Ingoglia has his ‘Gang of Three’ on commission
Twelve short years ago, the economy was in the final days of a lengthy boom, driven in no small part by reckless loan practices and unscrupulous home builders and realtors always happy to make an easy buck. The Hernando County Commission in 2007 was led by me, a Republican and chairman of the Board. I worked closely with my Democratic colleagues, Commissioners Chris Kingsley and Diane Rowden, to protect local resources like parks, libraries and public lands, while supporting law enforcement and simultaneously reducing the millage rate for the general fund by 18 percent.
The large tax cut wasn’t enough to prevent a local builder from forming a political action committee called Government Gone Wild to try to defeat Kingsley, Rowden and me at the polls the following year. Blaise Ingoglia rode to the taxpayers’ rescue. Ingoglia’s mentor, Duane Chichester, nicknamed the bipartisan commissioners the “Gang of Three.” In 2008, voters turned Kingsley and Rowden out of office. I would never serve as chairman again.
Republican hegemony began in earnest that year as the economy began a horrific slide into the Great Recession. Impact fees were eliminated, which had helped moderate the tax base by making new growth pay for itself. No longer.
Year after year, the budget for the county sheriff was allowed to grow while hundreds of local non-law enforcement employees were forced into retirement or saw their positions eliminated. Ingoglia turned his fame into a job as Republican county chairman, state representative and eventually was also elected chairman of the Florida Republican Party. Behind the scenes, he successfully maneuvered people to run as Republicans for the county commission until they were able to gain control last year.
Ingoglia’s board majority last week voted 3-2 for the tax and water fee increases. Your general fund property tax rate will increase by 14 percent next year, and your water bills will rise 25 percent over the next five years.
The old “Gang of Three” is nowhere to be found. The new gang will soon be seeking your votes for re-election in 2020. Hopefully, voters will carry their tax and water bills into the voting booths at this time next year and remember to put Blaise and his cronies out.
Jeff Stabins, Spring Hill
Re: A school police force? | Oct. 4 story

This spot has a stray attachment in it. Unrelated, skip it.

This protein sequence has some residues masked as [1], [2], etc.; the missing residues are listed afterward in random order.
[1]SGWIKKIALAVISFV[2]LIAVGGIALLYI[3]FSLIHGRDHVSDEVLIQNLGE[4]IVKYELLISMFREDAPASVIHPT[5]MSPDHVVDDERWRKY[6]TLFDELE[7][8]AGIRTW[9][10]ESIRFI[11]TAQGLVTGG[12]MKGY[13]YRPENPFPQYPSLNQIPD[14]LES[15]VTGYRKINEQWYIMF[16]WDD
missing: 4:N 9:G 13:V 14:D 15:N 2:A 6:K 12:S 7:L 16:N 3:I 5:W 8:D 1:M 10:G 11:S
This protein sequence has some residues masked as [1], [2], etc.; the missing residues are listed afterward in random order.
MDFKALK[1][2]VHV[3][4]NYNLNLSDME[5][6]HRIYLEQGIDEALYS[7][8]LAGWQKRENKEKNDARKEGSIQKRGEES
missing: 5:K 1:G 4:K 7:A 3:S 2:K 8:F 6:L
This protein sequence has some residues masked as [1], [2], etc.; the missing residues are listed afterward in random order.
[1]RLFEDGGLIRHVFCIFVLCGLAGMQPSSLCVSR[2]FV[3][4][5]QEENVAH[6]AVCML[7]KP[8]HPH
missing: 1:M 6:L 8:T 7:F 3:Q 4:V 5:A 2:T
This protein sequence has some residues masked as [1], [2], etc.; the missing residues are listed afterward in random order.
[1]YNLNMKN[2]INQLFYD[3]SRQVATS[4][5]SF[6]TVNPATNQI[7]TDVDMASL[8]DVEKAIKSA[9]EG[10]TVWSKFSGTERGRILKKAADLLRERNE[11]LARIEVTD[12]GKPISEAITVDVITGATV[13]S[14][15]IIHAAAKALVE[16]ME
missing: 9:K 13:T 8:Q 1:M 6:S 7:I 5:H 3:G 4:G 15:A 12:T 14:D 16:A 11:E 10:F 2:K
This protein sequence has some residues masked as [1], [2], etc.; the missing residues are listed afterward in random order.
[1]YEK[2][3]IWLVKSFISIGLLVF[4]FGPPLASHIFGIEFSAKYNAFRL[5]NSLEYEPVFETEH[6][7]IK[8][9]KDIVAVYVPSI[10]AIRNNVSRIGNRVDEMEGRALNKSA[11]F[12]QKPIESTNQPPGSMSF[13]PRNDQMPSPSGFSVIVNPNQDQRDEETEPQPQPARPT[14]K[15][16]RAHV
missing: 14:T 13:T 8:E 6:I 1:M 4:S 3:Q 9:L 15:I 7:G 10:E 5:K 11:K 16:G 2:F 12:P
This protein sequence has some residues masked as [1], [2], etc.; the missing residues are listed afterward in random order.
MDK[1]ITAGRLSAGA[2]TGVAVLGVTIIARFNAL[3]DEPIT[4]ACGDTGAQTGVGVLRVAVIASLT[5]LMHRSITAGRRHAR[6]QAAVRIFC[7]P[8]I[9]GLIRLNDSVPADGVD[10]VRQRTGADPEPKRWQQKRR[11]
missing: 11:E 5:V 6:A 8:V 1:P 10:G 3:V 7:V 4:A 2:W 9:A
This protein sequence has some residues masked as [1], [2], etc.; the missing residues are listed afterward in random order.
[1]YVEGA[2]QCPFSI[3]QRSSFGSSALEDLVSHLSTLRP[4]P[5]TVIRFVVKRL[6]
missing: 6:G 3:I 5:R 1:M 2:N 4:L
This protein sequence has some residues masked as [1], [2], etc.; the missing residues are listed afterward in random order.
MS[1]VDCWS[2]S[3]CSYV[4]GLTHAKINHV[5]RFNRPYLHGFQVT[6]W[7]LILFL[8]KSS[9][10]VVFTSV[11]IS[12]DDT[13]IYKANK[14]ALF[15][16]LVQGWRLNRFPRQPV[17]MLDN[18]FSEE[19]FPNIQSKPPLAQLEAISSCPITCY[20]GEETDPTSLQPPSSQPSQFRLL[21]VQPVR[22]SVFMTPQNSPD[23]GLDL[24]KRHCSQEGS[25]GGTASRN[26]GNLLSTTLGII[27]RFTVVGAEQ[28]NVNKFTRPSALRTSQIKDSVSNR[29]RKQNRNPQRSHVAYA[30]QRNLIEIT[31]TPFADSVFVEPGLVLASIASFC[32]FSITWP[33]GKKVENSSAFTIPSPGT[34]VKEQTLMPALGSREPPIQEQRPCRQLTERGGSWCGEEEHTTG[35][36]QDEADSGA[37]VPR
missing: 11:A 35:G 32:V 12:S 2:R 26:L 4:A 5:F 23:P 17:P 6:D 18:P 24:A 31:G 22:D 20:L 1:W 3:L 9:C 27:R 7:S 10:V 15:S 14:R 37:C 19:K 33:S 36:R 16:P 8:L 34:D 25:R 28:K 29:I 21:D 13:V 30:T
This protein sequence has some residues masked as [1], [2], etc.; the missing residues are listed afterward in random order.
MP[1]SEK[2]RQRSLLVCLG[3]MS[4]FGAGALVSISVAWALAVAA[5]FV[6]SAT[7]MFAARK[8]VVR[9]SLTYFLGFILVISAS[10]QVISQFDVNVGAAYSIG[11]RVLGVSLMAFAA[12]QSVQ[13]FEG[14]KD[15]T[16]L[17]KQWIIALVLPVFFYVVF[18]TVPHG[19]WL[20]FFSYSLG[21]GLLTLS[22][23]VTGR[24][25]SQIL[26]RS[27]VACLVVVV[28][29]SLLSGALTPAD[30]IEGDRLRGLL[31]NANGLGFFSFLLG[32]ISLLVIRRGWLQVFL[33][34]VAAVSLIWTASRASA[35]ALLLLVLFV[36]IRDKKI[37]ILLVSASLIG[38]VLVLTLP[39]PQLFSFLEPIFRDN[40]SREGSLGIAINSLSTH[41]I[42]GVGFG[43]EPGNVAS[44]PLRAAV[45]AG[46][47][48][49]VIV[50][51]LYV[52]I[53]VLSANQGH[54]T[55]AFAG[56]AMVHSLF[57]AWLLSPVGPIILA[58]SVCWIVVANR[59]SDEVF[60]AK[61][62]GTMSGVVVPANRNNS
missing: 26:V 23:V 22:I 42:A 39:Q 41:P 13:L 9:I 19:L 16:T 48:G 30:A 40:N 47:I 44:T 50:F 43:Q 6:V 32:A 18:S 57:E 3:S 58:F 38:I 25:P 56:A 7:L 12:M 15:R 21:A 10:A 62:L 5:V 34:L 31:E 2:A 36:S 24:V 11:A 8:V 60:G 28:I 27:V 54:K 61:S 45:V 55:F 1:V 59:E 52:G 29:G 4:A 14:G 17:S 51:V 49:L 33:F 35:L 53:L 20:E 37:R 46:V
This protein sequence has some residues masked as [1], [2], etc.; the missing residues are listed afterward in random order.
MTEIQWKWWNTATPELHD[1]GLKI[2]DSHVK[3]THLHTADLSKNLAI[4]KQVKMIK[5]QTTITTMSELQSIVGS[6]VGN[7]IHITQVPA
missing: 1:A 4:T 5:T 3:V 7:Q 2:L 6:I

Hernando County School Superintendent John Stratton would like the school system to have its own police department. He says that it can, for the same cost as using sheriff’s deputies, hire five additional officers and a secretary.
Who is going to be the head cop? Certainly, you will need a chief or something similar. Then you will need supervisors, a chief, a lieutenant and sergeants to monitor the officers.
Will there be one supervisor per school, or will they be roving from school to school? Will the supervisors be paid more than the school security officers? Certainly a new chief will cost more. How much training in law enforcement has the school superintendent had? Schools start at different times, leading to longer days for the officers and more overtime.
While it may sound like a reasonable plan, it will simply add another layer of bureaucracy to the school system. We all know what that means — more money needed — and that leads to higher taxes.
Wayne Parlow, Ridge Manor
Tax rate jumps 14 percent | Sept. 27 story
For residents of the Adventure Coast who may not have been following the budget debacle in our county, our Board of County Commissioners passed a 1 mill general fund property tax increase on Sept. 24. The vote was 3-2 for the increase. The principal reason cited was “public safety.” Hernando County now has the highest millage rate for its general fund compared to surrounding counties.
The county administrator just announced that he would like to hire an assistant administrator to fill the vacancy he created when he became administrator. In normal times, and assuming a healthy financial balance sheet, that would be a reasonable request. But these are not normal times.
The Hernando County balance sheet has been operating in the red. The county may have to borrow money from internal accounts to pay bills through November, when property tax revenues are anticipated to come in.
So let’s examine the numbers. The commissioners each earn approximately $70,000 a year. The new assistant county administrator has been reported to earn approximately $135,000, plus benefits. That is approximately $485,000, plus benefits, payable by the taxpayers of Hernando County.
Our commissioners have not offered to reduce their salaries and contribute some portion to deficit reduction. Their strategy is to blame the former county administrator and budget director for providing erroneous information. For people making $70,000 a year to claim they should be held harmless because of the lack of knowledge is questionable. What are the taxpayers getting for a $70,000-a-year public servant?
The county administrator had best interests of taxpayers in mind to reduce county rolls by 27 employees, but the sheriff made no effort to reduce expenses. Under the Oct. 1, 2019 budget, he is getting a sizable increase. In the meantime, he had approximately 20-plus vacancies closing out the 2019 fiscal year.
So where are the funds he did not use to fill the unfilled positions? Are they not supposed to be returned to the general fund or to replenish the reserves?
It is time to establish by legislative act a Provisional Citizens Budgetary Advisory Committee to monitor the Hernando County budget. It is obvious to this taxpayer that the commission is not performing adequate oversight, given the history of this budget debacle.
Mike Fulford, Hernando Beach